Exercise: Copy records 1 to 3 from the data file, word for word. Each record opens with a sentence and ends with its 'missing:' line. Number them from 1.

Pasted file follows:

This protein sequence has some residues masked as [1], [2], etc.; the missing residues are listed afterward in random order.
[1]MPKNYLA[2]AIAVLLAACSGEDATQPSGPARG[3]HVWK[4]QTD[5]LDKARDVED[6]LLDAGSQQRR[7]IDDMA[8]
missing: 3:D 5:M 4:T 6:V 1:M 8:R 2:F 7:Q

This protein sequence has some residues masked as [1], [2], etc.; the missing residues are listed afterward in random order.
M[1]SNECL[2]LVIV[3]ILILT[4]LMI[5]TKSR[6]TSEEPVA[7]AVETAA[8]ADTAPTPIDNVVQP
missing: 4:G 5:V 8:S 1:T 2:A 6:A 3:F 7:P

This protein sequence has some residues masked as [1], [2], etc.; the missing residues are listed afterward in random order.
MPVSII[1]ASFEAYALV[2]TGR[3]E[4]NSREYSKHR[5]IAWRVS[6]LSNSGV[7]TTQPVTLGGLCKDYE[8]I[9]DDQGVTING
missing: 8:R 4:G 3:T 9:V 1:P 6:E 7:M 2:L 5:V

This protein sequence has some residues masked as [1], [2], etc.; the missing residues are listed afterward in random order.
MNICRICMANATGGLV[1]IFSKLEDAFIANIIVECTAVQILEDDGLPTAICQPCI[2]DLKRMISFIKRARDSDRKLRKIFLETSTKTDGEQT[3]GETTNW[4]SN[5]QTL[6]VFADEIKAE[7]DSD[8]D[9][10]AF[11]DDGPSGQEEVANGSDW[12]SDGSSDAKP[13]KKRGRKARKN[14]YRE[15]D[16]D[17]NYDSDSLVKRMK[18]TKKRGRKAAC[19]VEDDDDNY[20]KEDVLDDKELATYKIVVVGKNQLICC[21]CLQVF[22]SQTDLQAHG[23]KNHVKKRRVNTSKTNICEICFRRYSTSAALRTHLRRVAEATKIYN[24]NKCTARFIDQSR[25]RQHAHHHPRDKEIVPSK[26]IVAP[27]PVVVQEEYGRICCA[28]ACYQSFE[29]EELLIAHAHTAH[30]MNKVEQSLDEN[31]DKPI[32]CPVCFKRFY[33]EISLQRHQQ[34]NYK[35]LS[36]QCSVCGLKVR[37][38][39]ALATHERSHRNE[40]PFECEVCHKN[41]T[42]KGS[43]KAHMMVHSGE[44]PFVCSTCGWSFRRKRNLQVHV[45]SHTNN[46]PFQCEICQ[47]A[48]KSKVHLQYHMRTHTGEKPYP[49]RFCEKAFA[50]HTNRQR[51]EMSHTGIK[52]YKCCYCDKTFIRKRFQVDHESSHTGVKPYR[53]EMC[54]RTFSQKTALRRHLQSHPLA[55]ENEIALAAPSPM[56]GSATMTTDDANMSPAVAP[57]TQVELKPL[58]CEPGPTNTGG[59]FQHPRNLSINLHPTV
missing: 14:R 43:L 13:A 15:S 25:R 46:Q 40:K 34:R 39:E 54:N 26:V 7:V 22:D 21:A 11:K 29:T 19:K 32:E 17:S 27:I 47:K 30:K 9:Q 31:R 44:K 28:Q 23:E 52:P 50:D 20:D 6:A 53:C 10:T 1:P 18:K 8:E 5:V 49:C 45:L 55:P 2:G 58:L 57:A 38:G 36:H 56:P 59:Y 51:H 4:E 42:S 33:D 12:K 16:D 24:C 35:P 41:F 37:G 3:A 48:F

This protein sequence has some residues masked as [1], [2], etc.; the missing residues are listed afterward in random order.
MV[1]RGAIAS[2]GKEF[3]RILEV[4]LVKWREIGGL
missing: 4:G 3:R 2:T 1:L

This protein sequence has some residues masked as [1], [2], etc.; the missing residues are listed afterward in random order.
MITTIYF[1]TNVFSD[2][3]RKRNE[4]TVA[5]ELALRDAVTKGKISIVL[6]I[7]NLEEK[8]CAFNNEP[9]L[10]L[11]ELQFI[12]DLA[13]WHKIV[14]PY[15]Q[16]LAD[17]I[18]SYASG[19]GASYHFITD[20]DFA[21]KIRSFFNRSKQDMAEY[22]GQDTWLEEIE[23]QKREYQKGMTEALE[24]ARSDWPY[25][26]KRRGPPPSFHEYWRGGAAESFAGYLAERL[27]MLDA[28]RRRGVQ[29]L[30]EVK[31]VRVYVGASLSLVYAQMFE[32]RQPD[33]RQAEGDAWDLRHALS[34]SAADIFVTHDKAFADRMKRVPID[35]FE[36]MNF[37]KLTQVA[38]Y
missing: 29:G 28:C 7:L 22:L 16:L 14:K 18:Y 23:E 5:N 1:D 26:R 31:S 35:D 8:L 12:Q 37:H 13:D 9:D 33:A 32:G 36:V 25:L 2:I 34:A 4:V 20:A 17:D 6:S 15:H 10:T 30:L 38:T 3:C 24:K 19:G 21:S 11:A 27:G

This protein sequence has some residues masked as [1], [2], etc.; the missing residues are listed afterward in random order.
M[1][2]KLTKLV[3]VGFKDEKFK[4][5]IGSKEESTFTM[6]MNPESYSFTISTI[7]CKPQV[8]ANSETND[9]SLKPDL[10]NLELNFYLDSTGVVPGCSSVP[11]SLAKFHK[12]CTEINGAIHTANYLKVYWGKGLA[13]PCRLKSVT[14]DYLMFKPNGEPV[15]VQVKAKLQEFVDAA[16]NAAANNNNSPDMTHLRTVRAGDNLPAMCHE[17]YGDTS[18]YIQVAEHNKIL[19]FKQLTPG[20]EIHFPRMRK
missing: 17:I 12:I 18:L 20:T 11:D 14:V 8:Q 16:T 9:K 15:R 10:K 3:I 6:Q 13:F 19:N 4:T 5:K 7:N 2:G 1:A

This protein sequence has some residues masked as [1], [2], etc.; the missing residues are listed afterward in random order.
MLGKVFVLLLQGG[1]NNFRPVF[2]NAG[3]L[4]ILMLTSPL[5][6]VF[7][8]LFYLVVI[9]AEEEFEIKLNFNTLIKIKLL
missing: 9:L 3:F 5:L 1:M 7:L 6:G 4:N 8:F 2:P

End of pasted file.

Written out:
This protein sequence has some residues masked as [1], [2], etc.; the missing residues are listed afterward in random order.
[1]MPKNYLA[2]AIAVLLAACSGEDATQPSGPARG[3]HVWK[4]QTD[5]LDKARDVED[6]LLDAGSQQRR[7]IDDMA[8]
missing: 3:D 5:M 4:T 6:V 1:M 8:R 2:F 7:Q

This protein sequence has some residues masked as [1], [2], etc.; the missing residues are listed afterward in random order.
M[1]SNECL[2]LVIV[3]ILILT[4]LMI[5]TKSR[6]TSEEPVA[7]AVETAA[8]ADTAPTPIDNVVQP
missing: 4:G 5:V 8:S 1:T 2:A 6:A 3:F 7:P

This protein sequence has some residues masked as [1], [2], etc.; the missing residues are listed afterward in random order.
MPVSII[1]ASFEAYALV[2]TGR[3]E[4]NSREYSKHR[5]IAWRVS[6]LSNSGV[7]TTQPVTLGGLCKDYE[8]I[9]DDQGVTING
missing: 8:R 4:G 3:T 9:V 1:P 6:E 7:M 2:L 5:V